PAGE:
Despite her age, Marjorie Whitcomb is resigned to spinsterhood. One disastrous marriage has convinced her that the kind of man she wants does not exist. He is simply a figment of her imagination... and her fantasies.
Colton Mitchell has had Margie in his peripheral vision for two years. He always considered her 'quirky', with her vintage clothes and quiet manner. He never saw the real woman until he had to drive her home one night. From her vintage turquoise kitchen to her garter belt and stockings, he then realizes that she is a young woman with very old-fashioned ideas about love and marriage. And that's the very moment in which he decides that she isn't quirky, she is perfect!
But how close is Colton to Marjorie's idea of the perfect man?
He shouldn't have been surprised, yet he was by the absolute perfection of the area. Overstuffed furniture dominated the room. The dark wood accent pieces were polished to a high shine; crocheted doilies were placed on the arms of the furniture as well as under anything that could possibly scratch the surface of the antique pieces. There was a lovely bar set on a silver tray, complete with ice bucket and highball glasses. Several decanters of liquor with which to offer guests a choice of beverage were clustered on another tray. Photographs in ornate silver frames were scattered about the room and he watched fascinated as Marjorie dropped gracefully to her knees in front of the fireplace and quickly started a fire.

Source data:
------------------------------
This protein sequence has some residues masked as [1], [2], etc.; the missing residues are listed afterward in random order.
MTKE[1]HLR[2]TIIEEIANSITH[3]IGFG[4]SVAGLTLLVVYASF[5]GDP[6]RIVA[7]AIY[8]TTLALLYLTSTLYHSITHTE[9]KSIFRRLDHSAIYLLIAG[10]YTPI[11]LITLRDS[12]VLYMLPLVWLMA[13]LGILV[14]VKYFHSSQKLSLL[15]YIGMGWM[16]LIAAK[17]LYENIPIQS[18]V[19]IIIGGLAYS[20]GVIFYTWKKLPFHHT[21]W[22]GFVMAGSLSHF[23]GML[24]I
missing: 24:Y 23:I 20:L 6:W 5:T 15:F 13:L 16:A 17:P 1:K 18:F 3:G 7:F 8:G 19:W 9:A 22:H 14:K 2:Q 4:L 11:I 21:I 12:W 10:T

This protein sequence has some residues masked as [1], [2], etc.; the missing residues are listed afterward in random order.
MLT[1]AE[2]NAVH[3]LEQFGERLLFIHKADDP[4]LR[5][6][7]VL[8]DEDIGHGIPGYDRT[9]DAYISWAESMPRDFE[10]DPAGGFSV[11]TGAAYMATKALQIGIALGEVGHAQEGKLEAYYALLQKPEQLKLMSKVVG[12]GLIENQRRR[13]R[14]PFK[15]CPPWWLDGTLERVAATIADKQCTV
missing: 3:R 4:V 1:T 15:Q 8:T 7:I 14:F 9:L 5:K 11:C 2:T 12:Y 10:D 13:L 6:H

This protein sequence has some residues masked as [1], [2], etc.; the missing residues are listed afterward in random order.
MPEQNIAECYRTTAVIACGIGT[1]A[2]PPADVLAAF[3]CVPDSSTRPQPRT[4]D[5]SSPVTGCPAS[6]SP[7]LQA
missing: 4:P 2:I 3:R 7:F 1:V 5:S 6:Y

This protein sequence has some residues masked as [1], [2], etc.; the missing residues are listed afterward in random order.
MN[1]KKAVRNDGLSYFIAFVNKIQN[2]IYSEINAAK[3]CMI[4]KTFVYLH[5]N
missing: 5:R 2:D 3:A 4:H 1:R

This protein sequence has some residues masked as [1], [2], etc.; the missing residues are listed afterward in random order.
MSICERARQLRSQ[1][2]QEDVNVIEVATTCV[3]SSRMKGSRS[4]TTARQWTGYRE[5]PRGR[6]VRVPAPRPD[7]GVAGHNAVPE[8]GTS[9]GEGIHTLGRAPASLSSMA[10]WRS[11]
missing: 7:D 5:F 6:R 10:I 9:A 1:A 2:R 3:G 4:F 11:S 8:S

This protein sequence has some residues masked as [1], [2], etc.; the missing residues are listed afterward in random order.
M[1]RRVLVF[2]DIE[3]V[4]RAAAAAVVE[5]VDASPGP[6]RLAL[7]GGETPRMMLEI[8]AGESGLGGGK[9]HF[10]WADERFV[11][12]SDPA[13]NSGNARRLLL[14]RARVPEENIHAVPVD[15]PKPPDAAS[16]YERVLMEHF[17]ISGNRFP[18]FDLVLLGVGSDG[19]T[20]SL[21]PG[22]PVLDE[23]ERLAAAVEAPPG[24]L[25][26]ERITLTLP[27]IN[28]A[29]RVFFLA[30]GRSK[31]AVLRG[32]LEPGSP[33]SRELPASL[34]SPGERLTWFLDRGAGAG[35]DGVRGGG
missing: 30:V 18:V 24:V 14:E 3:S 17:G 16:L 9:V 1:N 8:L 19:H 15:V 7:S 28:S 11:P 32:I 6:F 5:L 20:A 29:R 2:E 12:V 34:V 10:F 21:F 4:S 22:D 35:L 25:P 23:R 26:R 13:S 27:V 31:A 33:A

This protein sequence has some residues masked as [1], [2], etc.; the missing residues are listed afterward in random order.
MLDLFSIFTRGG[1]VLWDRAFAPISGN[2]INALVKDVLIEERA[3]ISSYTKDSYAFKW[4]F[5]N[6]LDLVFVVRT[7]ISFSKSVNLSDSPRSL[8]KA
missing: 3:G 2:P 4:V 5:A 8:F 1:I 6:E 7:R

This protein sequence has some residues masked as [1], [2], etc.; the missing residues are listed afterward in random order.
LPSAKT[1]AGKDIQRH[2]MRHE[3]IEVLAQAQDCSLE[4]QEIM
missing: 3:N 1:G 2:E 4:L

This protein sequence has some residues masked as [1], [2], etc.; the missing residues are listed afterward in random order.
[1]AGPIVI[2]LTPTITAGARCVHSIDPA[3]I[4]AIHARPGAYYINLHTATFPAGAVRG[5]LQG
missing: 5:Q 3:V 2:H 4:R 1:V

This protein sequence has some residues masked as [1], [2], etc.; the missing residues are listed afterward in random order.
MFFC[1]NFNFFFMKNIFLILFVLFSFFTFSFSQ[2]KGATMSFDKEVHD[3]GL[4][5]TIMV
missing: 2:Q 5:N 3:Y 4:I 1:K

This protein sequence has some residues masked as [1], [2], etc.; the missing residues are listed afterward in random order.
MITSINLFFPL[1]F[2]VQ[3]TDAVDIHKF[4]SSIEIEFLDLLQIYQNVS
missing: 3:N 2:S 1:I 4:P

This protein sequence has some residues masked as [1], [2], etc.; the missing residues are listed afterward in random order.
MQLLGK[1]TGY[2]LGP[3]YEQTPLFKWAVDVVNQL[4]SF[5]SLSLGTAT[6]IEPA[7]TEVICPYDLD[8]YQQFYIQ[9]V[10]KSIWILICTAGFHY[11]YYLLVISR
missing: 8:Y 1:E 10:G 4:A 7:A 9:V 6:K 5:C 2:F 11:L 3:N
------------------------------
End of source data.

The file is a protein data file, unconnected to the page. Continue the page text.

"I would have done that," he offered gently when he found his voice.
"I'm used to it," she replied rising. "Would you still like coffee, or something stronger?" she asked, looking at her toes.
Colton considered for but a moment before answering.
"Coffee if that's not too much trouble," he replied. A cocktail could be made much too quickly.
"Not at all, I'll just be a few minutes."
"May I come with you? I'd like to see more of this remarkable house."
Margie paused as though considering and then shrugged her shoulders before motioning for him to follow her. He wasn't disappointed. They passed through a lovely dining room and he absorbed as many details as he could. It was purely Victorian, the china closet fair to bursting with china, teapots and silver accessories. A richly colored oriental carpet covered the center of a gleaming hardwood floor and the table and chairs were heavy mahogany. A huge etched mirror hovered over the sideboard reflecting the soft lights of the chandelier she switched on as they passed through.
It was the kitchen that had his mouth dropping open. Several generations ahead of the rest of the furnishings, it was straight out of the 1950s and top of the line.